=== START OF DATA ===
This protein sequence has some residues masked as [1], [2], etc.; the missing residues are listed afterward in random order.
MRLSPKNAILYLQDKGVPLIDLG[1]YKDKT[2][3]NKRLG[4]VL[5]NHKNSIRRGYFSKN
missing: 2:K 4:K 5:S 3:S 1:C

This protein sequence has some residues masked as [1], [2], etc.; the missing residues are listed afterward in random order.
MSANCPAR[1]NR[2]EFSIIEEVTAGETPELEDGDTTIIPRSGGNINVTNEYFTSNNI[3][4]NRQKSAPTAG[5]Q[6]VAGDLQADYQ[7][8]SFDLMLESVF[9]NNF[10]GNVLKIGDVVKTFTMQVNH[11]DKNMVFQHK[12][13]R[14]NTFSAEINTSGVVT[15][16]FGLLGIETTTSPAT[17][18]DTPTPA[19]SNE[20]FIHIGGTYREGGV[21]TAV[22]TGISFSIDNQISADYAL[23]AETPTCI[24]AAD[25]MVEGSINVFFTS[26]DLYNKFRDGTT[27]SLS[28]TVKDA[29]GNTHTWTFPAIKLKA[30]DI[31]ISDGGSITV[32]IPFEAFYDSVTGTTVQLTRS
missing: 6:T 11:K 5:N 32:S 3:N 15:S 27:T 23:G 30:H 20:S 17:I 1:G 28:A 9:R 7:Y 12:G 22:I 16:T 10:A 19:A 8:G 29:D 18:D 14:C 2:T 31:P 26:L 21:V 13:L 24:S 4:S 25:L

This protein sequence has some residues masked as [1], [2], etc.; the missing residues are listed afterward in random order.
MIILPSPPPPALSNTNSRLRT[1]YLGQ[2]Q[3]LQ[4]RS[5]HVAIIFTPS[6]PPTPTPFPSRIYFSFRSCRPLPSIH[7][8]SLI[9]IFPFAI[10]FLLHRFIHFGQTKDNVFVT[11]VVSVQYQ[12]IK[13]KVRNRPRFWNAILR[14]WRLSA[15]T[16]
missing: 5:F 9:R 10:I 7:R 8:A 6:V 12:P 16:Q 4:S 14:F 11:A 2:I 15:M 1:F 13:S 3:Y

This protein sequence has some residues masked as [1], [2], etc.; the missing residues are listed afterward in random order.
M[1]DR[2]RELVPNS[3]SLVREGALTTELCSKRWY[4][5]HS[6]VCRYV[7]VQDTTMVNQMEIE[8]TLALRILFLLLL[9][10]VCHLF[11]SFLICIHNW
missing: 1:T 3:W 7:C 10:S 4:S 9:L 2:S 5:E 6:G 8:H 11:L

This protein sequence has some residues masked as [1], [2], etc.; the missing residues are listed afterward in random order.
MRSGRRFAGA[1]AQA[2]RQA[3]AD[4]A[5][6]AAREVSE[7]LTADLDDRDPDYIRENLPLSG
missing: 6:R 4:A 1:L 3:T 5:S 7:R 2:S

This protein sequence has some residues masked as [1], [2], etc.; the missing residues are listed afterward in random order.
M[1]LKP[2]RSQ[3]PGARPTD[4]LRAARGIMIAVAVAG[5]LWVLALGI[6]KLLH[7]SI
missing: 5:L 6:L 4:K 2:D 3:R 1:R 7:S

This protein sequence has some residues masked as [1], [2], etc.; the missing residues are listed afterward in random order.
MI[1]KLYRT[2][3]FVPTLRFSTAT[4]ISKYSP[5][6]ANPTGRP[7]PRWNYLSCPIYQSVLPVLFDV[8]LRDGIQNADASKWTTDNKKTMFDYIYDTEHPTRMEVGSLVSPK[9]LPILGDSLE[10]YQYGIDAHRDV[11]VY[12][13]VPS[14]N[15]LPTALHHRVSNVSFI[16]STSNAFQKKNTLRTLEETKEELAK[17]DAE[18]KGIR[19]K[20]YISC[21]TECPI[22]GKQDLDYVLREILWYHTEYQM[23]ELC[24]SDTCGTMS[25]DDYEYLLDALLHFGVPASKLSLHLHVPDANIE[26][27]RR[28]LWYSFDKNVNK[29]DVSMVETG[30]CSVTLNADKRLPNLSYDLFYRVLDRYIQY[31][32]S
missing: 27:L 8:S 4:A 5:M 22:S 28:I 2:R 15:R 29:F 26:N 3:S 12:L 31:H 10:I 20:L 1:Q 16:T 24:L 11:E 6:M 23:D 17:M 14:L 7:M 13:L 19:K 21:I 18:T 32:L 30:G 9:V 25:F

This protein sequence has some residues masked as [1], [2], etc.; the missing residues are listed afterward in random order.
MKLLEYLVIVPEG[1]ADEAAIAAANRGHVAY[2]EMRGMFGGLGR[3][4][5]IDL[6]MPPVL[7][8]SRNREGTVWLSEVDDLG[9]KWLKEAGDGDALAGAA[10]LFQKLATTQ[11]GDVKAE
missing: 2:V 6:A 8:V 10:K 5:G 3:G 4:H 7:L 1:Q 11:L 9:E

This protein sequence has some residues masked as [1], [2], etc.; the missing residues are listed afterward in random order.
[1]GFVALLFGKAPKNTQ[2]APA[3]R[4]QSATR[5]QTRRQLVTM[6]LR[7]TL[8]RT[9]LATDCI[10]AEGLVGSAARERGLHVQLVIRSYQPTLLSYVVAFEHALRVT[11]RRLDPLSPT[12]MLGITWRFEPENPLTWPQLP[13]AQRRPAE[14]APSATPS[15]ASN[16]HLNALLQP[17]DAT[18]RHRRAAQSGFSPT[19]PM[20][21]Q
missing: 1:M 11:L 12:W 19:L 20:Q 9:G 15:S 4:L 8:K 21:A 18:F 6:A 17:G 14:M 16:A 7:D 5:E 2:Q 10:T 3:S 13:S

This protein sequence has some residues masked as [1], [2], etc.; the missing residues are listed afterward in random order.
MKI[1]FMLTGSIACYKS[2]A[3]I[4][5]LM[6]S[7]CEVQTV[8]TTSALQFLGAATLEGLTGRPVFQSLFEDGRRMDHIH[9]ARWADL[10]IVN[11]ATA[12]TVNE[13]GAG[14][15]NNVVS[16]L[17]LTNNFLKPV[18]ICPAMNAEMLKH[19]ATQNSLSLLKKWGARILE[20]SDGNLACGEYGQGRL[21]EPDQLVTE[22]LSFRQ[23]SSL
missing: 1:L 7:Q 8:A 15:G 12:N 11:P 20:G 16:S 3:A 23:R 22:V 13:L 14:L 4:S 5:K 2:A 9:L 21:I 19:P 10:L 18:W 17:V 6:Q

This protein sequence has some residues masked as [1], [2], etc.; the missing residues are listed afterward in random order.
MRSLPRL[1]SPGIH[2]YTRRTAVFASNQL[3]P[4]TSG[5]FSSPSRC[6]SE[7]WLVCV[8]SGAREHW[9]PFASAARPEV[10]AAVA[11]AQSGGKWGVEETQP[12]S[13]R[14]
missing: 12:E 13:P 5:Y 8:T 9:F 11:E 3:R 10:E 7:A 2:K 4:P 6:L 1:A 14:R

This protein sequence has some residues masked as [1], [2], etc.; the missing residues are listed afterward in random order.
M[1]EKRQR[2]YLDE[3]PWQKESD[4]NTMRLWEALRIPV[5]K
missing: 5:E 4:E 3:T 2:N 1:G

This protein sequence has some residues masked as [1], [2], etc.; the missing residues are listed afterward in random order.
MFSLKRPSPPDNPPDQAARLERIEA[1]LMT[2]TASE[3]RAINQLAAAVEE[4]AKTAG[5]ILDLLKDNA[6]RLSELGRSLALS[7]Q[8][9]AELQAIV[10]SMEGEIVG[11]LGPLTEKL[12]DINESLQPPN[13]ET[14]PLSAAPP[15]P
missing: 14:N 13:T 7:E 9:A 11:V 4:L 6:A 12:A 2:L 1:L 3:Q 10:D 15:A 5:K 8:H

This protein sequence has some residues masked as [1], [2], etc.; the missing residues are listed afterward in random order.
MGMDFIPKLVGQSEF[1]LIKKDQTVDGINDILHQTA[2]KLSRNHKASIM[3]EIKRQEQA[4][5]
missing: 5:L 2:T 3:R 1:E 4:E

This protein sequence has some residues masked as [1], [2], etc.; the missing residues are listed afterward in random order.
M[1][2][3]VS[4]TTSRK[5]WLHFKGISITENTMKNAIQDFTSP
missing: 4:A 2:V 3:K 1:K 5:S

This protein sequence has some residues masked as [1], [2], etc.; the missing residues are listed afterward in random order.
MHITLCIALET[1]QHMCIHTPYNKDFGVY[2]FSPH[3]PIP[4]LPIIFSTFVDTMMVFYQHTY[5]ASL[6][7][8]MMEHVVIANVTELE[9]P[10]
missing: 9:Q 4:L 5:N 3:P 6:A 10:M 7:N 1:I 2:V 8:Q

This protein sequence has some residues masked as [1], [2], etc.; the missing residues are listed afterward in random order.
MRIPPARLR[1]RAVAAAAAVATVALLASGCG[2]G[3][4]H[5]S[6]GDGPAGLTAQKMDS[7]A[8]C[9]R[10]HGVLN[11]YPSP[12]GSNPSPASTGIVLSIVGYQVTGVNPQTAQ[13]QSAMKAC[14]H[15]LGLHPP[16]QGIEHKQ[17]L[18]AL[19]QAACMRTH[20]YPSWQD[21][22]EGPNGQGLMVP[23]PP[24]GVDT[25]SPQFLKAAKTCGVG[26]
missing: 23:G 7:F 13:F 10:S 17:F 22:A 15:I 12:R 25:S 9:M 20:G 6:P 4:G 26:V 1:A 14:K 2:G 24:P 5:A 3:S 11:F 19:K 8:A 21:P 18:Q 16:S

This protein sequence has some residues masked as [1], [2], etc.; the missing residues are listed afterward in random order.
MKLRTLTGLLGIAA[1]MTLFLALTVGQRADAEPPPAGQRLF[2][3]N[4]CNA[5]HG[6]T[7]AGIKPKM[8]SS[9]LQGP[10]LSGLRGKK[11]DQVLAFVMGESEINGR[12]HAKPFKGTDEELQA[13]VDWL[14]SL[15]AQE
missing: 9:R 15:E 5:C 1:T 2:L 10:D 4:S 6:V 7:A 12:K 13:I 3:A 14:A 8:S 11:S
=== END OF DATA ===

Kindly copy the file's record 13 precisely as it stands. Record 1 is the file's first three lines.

This protein sequence has some residues masked as [1], [2], etc.; the missing residues are listed afterward in random order.
MFSLKRPSPPDNPPDQAARLERIEA[1]LMT[2]TASE[3]RAINQLAAAVEE[4]AKTAG[5]ILDLLKDNA[6]RLSELGRSLALS[7]Q[8][9]AELQAIV[10]SMEGEIVG[11]LGPLTEKL[12]DINESLQPPN[13]ET[14]PLSAAPP[15]P
missing: 14:N 13:T 7:E 9:A 11:V 4:L 6:A 12:A 2:L 1:L 3:Q 10:D 15:A 5:K 8:H